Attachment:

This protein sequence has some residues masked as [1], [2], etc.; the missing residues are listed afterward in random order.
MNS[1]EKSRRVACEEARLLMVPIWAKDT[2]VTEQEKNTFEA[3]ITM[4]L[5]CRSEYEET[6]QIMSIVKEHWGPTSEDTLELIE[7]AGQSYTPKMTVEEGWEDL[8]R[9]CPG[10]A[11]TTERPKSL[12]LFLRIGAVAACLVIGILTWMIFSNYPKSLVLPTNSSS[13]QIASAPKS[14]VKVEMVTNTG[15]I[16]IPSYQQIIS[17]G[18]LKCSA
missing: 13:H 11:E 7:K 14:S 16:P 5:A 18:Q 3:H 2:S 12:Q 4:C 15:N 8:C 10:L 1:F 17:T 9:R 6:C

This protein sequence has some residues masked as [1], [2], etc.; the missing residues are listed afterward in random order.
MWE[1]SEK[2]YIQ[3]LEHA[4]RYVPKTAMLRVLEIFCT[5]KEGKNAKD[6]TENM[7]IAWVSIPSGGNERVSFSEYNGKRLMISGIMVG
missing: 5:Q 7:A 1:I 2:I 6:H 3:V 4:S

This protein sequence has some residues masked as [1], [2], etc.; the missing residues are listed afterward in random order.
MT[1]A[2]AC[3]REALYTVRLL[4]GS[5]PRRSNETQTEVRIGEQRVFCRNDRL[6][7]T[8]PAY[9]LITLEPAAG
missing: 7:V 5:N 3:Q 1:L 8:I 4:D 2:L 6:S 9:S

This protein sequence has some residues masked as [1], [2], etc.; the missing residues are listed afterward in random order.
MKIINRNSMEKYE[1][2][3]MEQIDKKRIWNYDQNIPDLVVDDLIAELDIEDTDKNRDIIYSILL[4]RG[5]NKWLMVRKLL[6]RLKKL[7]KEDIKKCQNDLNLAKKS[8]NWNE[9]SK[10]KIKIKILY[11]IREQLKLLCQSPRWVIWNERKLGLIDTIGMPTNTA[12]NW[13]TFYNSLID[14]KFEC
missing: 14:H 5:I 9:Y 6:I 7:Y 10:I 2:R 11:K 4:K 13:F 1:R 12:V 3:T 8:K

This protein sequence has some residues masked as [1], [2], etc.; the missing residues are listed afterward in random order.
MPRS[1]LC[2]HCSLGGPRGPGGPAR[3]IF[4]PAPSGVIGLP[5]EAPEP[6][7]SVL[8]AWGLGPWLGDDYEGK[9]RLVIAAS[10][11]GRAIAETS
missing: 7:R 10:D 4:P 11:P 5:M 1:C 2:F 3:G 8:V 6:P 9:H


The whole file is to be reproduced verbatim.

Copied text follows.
This protein sequence has some residues masked as [1], [2], etc.; the missing residues are listed afterward in random order.
MNS[1]EKSRRVACEEARLLMVPIWAKDT[2]VTEQEKNTFEA[3]ITM[4]L[5]CRSEYEET[6]QIMSIVKEHWGPTSEDTLELIE[7]AGQSYTPKMTVEEGWEDL[8]R[9]CPG[10]A[11]TTERPKSL[12]LFLRIGAVAACLVIGILTWMIFSNYPKSLVLPTNSSS[13]QIASAPKS[14]VKVEMVTNTG[15]I[16]IPSYQQIIS[17]G[18]LKCSA
missing: 13:H 11:E 7:K 14:S 16:P 5:A 18:Q 3:H 2:S 12:Q 4:C 15:N 8:C 10:L 1:F 17:T 9:R 6:C

This protein sequence has some residues masked as [1], [2], etc.; the missing residues are listed afterward in random order.
MWE[1]SEK[2]YIQ[3]LEHA[4]RYVPKTAMLRVLEIFCT[5]KEGKNAKD[6]TENM[7]IAWVSIPSGGNERVSFSEYNGKRLMISGIMVG
missing: 5:Q 7:A 1:I 2:I 6:H 3:V 4:S

This protein sequence has some residues masked as [1], [2], etc.; the missing residues are listed afterward in random order.
MT[1]A[2]AC[3]REALYTVRLL[4]GS[5]PRRSNETQTEVRIGEQRVFCRNDRL[6][7]T[8]PAY[9]LITLEPAAG
missing: 7:V 5:N 3:Q 1:L 8:I 4:D 2:L 6:S 9:S

This protein sequence has some residues masked as [1], [2], etc.; the missing residues are listed afterward in random order.
MKIINRNSMEKYE[1][2][3]MEQIDKKRIWNYDQNIPDLVVDDLIAELDIEDTDKNRDIIYSILL[4]RG[5]NKWLMVRKLL[6]RLKKL[7]KEDIKKCQNDLNLAKKS[8]NWNE[9]SK[10]KIKIKILY[11]IREQLKLLCQSPRWVIWNERKLGLIDTIGMPTNTA[12]NW[13]TFYNSLID[14]KFEC
missing: 14:H 5:I 9:Y 6:I 7:Y 10:I 2:R 11:K 4:K 13:F 1:R 12:V 3:T 8:K

This protein sequence has some residues masked as [1], [2], etc.; the missing residues are listed afterward in random order.
MPRS[1]LC[2]HCSLGGPRGPGGPAR[3]IF[4]PAPSGVIGLP[5]EAPEP[6][7]SVL[8]AWGLGPWLGDDYEGK[9]RLVIAAS[10][11]GRAIAETS
missing: 7:R 10:D 4:P 11:P 5:M 1:C 2:F 3:G 8:V 6:P 9:H